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PERIODICAL LITERATURE on the one hand affords employment to the public mind, and favors its tendencies to the pursuit of science and intellectual improvement ; and, on the other, it gives a more general and freer spirit to literature itself than it would otherwise have, by bringing together the productions of every class of mind, displaying the main points of conside ration in almost every question that can be started, opening the door to every inquirer whose talents entitle him to respect, and, in addition to this, offering something, which even in its lightness is elegant, for those who, were it not for the resources it affords, would live in a state of perfect intellectual sloth.-Rev. Henry Stebbing.
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that new paper
At the close of another period devoted to the publication and completion of a volume of the Atheneum, we are happy in having it in our power to offer its patrons the concluding number of a larger volume of the work than they have heretofore received. The same principles have governed us in the selection and arrangement of its contents, that have been our guide in conducting former volumes ; and we will venture to hope that the new literary journals which have lately been received, and the improvement in some of the old ones, together with greater experience, have increased its value in regard to the entertainment and instruction of its pages, as well as their number.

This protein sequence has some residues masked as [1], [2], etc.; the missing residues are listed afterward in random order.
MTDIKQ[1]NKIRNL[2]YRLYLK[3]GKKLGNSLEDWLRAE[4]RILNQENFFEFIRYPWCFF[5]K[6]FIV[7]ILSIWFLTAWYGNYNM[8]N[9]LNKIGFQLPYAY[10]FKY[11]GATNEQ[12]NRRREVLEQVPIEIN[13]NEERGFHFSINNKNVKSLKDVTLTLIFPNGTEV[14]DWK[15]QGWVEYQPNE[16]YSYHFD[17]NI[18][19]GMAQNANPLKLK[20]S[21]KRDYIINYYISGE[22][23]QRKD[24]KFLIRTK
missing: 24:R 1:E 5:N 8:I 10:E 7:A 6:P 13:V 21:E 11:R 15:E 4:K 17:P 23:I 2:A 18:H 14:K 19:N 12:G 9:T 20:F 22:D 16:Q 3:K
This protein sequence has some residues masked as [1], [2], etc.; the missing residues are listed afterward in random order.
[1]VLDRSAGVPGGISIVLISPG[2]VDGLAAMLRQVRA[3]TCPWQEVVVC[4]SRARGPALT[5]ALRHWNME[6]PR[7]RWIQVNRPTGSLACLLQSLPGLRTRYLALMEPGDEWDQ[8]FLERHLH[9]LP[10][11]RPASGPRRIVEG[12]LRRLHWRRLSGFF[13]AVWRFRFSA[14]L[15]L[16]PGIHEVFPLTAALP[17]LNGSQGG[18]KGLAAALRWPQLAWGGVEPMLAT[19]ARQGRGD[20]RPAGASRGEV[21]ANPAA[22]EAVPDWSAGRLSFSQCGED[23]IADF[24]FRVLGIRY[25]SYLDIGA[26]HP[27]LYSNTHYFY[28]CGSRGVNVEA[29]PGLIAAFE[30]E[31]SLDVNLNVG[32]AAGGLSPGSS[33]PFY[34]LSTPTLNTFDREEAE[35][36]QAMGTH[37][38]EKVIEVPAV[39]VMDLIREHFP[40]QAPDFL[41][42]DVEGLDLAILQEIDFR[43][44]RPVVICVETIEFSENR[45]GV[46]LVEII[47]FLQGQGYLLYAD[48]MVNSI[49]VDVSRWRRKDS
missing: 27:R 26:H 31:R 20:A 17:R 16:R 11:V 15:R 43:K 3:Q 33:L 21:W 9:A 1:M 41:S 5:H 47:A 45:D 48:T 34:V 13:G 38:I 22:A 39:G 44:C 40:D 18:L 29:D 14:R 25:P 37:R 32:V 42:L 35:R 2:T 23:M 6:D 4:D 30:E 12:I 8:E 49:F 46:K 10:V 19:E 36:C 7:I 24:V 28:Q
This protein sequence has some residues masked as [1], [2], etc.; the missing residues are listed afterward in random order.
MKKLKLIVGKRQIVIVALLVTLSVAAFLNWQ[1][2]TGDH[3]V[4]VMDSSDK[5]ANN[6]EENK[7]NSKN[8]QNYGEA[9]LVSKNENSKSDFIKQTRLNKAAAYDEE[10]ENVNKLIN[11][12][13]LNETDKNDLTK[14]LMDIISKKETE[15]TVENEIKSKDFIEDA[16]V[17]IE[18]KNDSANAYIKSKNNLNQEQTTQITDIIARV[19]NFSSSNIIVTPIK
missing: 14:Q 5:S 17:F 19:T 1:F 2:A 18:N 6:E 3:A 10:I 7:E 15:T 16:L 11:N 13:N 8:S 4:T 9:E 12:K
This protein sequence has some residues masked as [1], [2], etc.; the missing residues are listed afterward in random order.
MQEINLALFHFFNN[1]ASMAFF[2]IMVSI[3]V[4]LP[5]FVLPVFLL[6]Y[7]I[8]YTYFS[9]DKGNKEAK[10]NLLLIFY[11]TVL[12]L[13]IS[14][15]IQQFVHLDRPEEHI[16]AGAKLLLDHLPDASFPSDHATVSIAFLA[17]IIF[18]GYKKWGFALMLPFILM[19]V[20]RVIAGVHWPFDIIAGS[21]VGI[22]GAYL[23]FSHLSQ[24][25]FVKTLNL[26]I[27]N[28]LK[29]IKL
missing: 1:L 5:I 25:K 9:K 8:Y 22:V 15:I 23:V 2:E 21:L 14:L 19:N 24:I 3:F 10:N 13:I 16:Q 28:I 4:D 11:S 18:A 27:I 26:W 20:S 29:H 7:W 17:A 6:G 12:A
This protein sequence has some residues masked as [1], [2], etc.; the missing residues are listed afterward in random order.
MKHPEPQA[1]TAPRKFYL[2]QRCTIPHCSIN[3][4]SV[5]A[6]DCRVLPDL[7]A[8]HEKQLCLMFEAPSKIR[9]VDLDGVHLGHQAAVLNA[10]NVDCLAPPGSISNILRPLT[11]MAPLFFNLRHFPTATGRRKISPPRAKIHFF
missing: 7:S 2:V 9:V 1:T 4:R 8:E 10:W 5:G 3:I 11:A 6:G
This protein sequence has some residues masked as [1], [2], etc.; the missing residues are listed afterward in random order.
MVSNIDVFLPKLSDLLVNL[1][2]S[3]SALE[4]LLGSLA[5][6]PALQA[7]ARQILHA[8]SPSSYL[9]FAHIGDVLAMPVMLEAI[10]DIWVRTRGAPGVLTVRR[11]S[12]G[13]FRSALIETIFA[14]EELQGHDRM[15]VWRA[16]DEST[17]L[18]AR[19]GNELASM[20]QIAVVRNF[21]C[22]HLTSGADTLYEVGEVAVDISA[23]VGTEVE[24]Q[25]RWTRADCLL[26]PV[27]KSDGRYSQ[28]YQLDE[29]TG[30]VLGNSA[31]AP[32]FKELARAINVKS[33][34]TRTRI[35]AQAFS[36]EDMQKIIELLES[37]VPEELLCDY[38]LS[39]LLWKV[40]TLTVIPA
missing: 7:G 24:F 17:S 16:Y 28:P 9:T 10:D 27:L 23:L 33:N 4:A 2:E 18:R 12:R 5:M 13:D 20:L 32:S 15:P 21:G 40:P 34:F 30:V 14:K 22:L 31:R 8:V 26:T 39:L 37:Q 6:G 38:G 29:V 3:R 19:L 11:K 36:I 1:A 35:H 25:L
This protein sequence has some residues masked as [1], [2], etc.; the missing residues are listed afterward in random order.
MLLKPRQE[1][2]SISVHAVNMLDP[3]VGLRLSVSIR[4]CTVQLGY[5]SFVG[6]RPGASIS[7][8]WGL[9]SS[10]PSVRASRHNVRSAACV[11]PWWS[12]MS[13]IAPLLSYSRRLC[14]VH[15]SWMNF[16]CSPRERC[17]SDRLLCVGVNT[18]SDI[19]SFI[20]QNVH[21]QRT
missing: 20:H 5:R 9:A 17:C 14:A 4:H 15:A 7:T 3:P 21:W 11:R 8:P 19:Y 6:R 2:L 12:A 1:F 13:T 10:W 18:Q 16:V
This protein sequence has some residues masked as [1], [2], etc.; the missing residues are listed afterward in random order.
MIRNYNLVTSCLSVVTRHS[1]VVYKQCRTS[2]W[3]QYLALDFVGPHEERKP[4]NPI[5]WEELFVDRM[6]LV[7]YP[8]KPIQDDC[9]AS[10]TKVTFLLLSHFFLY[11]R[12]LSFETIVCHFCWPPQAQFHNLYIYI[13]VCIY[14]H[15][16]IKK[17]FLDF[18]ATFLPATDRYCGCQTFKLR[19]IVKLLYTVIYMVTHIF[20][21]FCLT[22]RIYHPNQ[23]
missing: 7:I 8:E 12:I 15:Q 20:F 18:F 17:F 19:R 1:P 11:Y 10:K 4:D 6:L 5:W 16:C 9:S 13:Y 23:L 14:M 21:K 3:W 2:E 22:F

The enlargement of the Atheneum has been attended with expense and difficulty to the Proprietor. One circumstance only, however, has given us cause of regret in regard to this measure : the typography of the work, in consequence of it, has not been so neatly executed as we could have wished. It was necessary
and a new press should be made, and in the qualities of both we have been disappointed. But these defects will be remedied in future ; and we shall endeavor to hare the Atheneum deserve the credit of being elegantly, as we believe it does now that of being correctly, printed.
It has been suggested to us in various ways, that it would be agreeable to our readers to know from which of the English Magazines each article in the Atheneum is taken. Several editors of newspapers have indeed gone so far as to accuse us of a want of candor and justice in neglecting to give this information. We are always willing to listen to any sugges. tions or complaints from these sources,—we duly appreciate any encomiums upon our labors from them, and we also like to see the princi, ple of fair and upright dealing in all things maintained and defended : but when some of these same editors, who are so watchful over this principle in us, entertain no scruples in copying liberally from our pages, without giving credit either to the Atheneum or the source which its very title acknowledges, we must say they show at least a slight degree